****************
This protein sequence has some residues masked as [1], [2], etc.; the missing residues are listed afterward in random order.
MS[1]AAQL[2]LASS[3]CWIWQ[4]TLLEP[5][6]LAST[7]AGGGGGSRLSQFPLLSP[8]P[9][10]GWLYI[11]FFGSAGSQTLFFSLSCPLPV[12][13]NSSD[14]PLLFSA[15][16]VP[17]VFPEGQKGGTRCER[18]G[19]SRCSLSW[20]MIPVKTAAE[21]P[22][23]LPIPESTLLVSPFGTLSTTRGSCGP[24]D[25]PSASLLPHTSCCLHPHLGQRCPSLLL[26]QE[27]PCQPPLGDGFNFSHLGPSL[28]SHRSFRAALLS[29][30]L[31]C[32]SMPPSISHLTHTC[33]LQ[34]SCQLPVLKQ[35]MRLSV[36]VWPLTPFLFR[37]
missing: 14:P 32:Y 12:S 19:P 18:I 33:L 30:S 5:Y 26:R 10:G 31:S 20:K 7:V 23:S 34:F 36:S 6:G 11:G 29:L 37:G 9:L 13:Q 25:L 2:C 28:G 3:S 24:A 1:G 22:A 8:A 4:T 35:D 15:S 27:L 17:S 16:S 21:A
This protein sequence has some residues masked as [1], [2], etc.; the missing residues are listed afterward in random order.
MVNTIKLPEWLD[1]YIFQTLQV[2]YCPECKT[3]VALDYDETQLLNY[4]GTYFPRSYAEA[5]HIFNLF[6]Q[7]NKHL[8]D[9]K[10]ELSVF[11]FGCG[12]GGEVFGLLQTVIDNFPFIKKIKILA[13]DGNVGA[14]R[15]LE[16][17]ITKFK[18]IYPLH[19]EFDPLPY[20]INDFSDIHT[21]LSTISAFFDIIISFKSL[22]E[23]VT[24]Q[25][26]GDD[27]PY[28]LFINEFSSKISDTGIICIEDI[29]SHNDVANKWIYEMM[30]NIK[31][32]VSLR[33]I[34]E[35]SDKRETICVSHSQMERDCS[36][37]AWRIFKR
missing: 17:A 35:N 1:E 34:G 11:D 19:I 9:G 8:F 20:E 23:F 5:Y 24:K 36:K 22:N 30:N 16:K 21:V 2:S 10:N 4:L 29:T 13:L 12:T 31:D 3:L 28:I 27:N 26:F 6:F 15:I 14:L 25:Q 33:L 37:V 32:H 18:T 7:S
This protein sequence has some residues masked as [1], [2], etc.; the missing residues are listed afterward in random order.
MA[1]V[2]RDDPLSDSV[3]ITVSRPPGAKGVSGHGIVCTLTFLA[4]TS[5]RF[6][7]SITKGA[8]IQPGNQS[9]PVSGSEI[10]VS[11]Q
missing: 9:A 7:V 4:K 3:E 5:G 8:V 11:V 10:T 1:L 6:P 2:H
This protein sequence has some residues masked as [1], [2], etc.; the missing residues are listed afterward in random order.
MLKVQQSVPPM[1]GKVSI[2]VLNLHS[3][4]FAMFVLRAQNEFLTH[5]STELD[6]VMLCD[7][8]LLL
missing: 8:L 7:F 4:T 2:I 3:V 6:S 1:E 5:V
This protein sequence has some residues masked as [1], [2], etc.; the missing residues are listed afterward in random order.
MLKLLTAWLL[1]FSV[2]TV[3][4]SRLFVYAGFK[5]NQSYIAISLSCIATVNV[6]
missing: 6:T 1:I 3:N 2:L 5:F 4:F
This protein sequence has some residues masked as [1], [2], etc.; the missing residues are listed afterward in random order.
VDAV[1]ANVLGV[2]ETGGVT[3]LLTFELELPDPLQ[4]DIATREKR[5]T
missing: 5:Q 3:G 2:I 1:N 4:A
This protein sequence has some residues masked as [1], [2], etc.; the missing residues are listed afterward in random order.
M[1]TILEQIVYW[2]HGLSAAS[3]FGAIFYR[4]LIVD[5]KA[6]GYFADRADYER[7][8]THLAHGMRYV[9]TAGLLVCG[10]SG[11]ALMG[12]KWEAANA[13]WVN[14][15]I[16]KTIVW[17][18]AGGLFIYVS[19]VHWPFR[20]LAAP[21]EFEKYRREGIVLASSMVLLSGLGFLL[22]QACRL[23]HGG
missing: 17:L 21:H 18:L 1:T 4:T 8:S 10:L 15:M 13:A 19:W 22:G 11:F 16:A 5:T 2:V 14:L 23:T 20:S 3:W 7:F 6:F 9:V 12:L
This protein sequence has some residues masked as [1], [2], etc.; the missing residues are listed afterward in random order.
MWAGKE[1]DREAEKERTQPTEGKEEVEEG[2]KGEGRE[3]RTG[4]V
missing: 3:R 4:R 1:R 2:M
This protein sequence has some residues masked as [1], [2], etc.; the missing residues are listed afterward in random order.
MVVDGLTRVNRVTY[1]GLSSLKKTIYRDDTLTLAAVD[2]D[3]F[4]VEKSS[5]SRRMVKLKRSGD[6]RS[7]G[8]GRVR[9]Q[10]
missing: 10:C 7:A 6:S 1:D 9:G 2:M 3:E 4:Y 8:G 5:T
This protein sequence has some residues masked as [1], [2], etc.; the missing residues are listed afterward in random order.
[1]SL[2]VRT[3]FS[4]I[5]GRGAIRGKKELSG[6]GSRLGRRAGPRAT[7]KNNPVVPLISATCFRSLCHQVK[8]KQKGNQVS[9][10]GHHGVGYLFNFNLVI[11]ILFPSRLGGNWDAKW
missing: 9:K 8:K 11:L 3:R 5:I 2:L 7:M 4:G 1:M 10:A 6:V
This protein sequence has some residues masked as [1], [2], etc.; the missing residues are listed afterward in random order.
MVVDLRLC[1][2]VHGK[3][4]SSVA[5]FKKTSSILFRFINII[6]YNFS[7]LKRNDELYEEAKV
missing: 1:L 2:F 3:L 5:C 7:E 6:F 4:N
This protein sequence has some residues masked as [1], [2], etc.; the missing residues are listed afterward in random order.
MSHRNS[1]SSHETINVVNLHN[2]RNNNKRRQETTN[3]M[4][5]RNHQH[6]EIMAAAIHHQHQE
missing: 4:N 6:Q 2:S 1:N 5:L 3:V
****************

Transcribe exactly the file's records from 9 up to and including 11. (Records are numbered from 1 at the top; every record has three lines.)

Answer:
This protein sequence has some residues masked as [1], [2], etc.; the missing residues are listed afterward in random order.
MVVDGLTRVNRVTY[1]GLSSLKKTIYRDDTLTLAAVD[2]D[3]F[4]VEKSS[5]SRRMVKLKRSGD[6]RS[7]G[8]GRVR[9]Q[10]
missing: 10:C 7:A 6:S 1:D 9:G 2:M 3:E 4:Y 8:G 5:T
This protein sequence has some residues masked as [1], [2], etc.; the missing residues are listed afterward in random order.
[1]SL[2]VRT[3]FS[4]I[5]GRGAIRGKKELSG[6]GSRLGRRAGPRAT[7]KNNPVVPLISATCFRSLCHQVK[8]KQKGNQVS[9][10]GHHGVGYLFNFNLVI[11]ILFPSRLGGNWDAKW
missing: 9:K 8:K 11:L 3:R 5:I 2:L 7:M 4:G 1:M 10:A 6:V
This protein sequence has some residues masked as [1], [2], etc.; the missing residues are listed afterward in random order.
MVVDLRLC[1][2]VHGK[3][4]SSVA[5]FKKTSSILFRFINII[6]YNFS[7]LKRNDELYEEAKV
missing: 1:L 2:F 3:L 5:C 7:E 6:F 4:N